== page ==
Open Letter to Teachers


Dear Teachers, you are revered. Having been adjacent to the classroom for several years, I know first-hand the job’s stress. Often you work in districts that are cash strapped. Having to take what little money you do make to buy supplies for your students. I know some teachers that often forfeit their lunch so that students can eat. Your efforts are appreciated even when it feels like the rest of the world is against you. Right now, more than ever, our nation is witnessing teachers having to put their lives on the line and be front line workers. We are asking teachers to assume these responsibilities often with little to no training and zero extra compensation. In 2020, I do not want to devalue the medical professions’ efforts, but educators are the Co-MVP’s of the moment.


Additionally, if you do a compensation analysis for educators, you’ll see that they are grossly underpaid. We treat teaching like it’s an 8 hour a day job. Many educators in the trenches know this to be an untruth. Even those with the discipline to create separations and balance often relent because they care immensely about the students served. I don’t say it enough, and this pandemic has me thinking more critically about how we need to celebrate teachers. There’s an enormous amount of blame to go around when discussing the failures in education. Focusing on these failures allows us to have a deficit thinking mindset regarding the profession. One of my goals as a critical friend to educators is to highlight more of the fantastic things that I see from teachers and focus less on the less favorable items.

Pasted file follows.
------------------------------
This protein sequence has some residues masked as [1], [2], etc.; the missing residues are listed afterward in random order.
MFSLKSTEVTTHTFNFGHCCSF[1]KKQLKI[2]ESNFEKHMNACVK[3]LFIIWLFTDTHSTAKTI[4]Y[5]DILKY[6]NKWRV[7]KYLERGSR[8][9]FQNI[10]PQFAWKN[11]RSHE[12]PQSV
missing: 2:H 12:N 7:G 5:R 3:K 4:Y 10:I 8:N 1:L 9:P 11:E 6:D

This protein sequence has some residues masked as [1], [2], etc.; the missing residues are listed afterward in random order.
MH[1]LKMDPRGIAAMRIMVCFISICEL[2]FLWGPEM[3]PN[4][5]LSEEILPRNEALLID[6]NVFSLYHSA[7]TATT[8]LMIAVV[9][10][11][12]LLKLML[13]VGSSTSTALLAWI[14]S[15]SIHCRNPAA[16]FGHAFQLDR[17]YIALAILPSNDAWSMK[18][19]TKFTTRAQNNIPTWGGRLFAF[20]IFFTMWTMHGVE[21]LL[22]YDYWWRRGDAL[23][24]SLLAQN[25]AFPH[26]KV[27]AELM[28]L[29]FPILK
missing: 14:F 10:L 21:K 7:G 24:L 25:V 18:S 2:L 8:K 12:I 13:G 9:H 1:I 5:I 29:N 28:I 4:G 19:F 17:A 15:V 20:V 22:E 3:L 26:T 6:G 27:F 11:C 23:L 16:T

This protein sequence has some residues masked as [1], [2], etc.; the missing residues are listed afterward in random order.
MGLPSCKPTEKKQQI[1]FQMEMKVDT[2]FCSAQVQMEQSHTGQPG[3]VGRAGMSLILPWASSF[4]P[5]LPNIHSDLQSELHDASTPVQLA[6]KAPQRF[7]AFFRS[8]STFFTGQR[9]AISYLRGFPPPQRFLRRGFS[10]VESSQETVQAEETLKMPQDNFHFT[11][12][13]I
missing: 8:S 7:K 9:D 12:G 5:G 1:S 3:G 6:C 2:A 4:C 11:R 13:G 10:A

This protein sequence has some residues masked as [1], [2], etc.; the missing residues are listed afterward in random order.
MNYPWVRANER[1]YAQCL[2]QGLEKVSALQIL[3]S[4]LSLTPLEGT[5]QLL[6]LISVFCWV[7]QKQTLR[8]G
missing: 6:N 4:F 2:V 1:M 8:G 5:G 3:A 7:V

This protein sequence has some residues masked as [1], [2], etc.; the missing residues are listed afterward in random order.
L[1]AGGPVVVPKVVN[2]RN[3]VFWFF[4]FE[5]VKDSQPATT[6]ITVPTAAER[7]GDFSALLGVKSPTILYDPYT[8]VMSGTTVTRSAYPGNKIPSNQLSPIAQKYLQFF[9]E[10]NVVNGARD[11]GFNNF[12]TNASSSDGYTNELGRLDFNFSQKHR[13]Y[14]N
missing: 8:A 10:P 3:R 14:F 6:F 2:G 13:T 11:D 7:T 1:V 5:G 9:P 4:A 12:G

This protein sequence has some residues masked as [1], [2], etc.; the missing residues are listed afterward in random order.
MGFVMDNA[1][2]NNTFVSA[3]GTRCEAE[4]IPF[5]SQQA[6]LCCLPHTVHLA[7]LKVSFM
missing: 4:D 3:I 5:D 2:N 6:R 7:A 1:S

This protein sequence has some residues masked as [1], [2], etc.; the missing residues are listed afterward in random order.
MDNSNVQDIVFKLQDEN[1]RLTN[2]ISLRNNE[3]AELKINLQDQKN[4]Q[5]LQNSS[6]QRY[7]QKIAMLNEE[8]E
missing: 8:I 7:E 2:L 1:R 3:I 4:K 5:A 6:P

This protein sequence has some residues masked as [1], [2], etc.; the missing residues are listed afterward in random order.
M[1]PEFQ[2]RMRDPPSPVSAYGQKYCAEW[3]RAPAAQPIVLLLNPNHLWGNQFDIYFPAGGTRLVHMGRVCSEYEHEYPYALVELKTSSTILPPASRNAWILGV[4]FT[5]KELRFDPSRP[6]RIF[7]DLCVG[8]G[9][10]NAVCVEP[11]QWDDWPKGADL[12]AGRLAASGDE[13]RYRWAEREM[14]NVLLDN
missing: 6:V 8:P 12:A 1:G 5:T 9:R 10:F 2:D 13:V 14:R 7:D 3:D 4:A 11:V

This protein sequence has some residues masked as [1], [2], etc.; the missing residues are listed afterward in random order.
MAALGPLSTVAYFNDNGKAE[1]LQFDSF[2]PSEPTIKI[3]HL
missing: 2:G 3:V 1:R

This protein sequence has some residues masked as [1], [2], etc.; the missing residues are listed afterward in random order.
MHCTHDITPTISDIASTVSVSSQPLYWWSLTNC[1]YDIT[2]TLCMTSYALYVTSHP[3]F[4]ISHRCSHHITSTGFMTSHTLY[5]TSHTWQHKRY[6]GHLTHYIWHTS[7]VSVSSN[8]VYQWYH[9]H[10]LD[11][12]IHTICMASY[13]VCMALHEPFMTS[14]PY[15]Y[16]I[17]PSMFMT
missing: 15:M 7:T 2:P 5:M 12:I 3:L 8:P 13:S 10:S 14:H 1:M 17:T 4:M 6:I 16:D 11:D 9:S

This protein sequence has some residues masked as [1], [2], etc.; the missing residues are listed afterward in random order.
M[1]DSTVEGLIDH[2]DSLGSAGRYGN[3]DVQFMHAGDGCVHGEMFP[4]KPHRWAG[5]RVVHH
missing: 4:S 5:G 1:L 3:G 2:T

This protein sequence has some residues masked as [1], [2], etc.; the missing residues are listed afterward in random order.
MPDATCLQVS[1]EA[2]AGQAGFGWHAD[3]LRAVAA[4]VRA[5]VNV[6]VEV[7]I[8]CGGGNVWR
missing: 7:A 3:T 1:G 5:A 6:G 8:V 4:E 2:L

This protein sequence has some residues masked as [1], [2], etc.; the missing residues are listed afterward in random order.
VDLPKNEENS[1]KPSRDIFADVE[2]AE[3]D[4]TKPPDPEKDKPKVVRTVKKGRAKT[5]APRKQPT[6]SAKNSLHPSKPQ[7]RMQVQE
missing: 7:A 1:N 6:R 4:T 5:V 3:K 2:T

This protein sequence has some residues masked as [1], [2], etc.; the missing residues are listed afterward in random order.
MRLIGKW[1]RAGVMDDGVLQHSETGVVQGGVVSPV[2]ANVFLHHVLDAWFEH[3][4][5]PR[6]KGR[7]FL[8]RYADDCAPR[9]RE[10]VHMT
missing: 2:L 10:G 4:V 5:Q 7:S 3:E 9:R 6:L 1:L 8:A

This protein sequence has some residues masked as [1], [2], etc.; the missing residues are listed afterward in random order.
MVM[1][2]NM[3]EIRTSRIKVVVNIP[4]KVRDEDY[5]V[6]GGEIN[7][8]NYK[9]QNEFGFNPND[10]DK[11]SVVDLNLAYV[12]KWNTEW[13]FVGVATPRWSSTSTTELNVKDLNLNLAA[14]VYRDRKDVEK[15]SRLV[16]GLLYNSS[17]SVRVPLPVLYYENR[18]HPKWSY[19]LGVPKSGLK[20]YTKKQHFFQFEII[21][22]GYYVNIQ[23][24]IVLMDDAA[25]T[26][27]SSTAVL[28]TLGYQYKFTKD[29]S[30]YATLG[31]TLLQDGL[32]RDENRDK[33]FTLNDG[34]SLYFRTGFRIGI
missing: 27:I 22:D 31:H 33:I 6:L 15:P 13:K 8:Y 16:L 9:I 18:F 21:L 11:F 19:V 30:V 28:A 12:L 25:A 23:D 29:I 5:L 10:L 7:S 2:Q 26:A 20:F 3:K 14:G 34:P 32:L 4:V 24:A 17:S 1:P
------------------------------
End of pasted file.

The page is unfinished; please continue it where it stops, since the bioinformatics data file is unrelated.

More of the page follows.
Asked to Do it All:

Consequently, we are asking teachers to do it all. Many accept the challenge with open arms. Even with taking the challenges thrown at them, we find ways to make them villains. But, many focus on what educators don’t do, I realize my positioning to become a better support system for the teaching profession. There are several ways that I am willing to support teachers. First, I will not offer any criticism without providing tangible ways for teachers to improve. Next, I will frame my feedback in a way that teachers feel loved. Care needs to come after any critique. Lastly, I will be more empathetic as a critical friend to teachers. Often administrators that no longer have an approximation to the classroom forget the efforts it took to sustain. Teachers, we value you, and we love you. Salute!

Published by Raymond J. Ankrum, Sr.

Mr. Ankrum is the current Superintendent of the Riverhead Charter School. Mr. Ankrum has gained notoriety as a school turnaround expert. He is enthusiastic about helping students from low (SES) find ways to end generational poverty through educational advocacy. If you believe PoC can end generational poverty by exercising educational opportunities, you have an ally in @Mr_Ankrum.

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